Mersila has only seven of her children with her now. Her oldest daughter is married and living in Port au Prince, and she took one of her younger sisters to live with her this year to help her with her own child. Mersila lives in Viyèt, a small rural community north of central Boukankare.
Thanks to a gift from an Irish organization called Bothar, she was one of twenty CLM members who received a cow as one of her productive assets. Normally, a cow would be more expensive than anything our program could offer. The cows went to women in Boukankare with large families.
“I was very excited when I heard I’d get the cow, even though my neighbors tried to talk me out of taking it. They said all kinds of things to discourage me —
that it was sent by the devil, all sorts of things. I guess they’re jealous. Even just the other day, someone from up on the mountain said that they heard a rumor that my cow had said that I should stop milking her, that I should leave the milk for her calf. Imagine a cow talking like that. It doesn’t make any sense.”
Bothar members received a cow and two goats as their enterprises, but that left them with a problem: Neither of the two were likely to generate much income by the time their weekly stipends end after six months in the program. That means that, without some good planning, they risk stepping backward at the six months while they wait for their animals to produce. Even if that reverse is temporary, we can’t accept it because it means, in practical terms, that the families will go hungry.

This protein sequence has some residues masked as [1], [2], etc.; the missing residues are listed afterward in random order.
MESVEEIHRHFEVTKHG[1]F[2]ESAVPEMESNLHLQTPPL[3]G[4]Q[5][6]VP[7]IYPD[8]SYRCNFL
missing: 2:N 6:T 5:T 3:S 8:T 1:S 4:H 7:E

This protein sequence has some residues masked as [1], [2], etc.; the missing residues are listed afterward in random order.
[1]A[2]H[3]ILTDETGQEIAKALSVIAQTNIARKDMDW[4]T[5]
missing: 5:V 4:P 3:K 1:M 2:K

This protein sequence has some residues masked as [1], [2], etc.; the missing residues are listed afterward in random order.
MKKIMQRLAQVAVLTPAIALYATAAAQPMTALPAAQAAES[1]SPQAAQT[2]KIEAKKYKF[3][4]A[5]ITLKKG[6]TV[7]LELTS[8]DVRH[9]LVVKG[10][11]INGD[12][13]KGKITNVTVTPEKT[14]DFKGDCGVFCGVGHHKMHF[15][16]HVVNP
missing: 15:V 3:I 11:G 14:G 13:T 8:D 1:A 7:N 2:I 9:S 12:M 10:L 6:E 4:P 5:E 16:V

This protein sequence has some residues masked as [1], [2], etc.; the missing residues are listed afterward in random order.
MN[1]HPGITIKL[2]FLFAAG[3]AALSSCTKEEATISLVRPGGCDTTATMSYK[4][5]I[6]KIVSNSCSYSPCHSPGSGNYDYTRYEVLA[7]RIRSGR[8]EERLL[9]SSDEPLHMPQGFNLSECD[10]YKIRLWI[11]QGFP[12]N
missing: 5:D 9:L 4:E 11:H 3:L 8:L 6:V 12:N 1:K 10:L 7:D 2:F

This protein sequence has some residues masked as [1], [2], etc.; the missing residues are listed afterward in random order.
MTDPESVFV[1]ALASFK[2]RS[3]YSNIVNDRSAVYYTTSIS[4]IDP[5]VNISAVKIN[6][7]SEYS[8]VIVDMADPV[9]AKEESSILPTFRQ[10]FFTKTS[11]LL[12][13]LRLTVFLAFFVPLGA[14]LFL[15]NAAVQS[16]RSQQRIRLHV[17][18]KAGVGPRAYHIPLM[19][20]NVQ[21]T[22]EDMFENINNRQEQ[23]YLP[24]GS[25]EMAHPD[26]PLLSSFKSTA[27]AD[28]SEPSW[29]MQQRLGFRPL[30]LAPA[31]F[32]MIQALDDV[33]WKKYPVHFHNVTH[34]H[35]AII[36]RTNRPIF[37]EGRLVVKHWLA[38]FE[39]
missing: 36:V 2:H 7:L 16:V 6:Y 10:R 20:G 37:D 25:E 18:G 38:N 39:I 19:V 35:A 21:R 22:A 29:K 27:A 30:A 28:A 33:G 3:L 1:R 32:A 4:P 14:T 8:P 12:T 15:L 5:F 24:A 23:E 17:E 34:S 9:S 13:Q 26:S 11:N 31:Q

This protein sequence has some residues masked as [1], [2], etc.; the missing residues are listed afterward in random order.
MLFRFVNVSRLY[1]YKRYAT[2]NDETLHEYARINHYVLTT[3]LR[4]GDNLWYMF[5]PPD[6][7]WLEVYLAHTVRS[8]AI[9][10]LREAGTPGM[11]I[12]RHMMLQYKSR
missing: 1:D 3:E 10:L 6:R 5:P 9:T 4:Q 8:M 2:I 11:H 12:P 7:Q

Like many of the Bothar members, Mersila hoped to use savings from her CLM cash stipend to start a small business, but it didn’t work out that way. She needed most of those savings to build her new house. We provide roofing material, nails, some cement, and money to pay skilled labor, but our members have to come up with rock, sand, and lumber. Ironically, it is the poorest among them that have to buy the lumber because they have no land to take it from. Buying the lumber consumed what she had set aside to start her commerce.
We had expected that Bothar members would sell milk to generate income early, but most haven’t. They are so anxious to care for their calf that they don’t want to take milk they think it might need, even though our livestock expert tells them regularly that the mothers need to be milked while nursing to stay healthy. If they take a little bit of milk, they just give it to their own kids.
So Mersila’s main ways of keeping food on the table are her husband’s farming and the charcoal that they make.
They were especially excited when her cow finally had a calf. It happened about three weeks ago. The calf is a small male, and she’s determined to take good care of it. She hopes that she’ll be able to sell it, once it’s weaned, for another female. With two females, she’ll be able to earn more money.
“I have so many children to send to school, and it would be much better for them if we could live closer to the main road. I hope I’ll eventually be able to sell a calf or two to buy a nice piece of land down the hill.”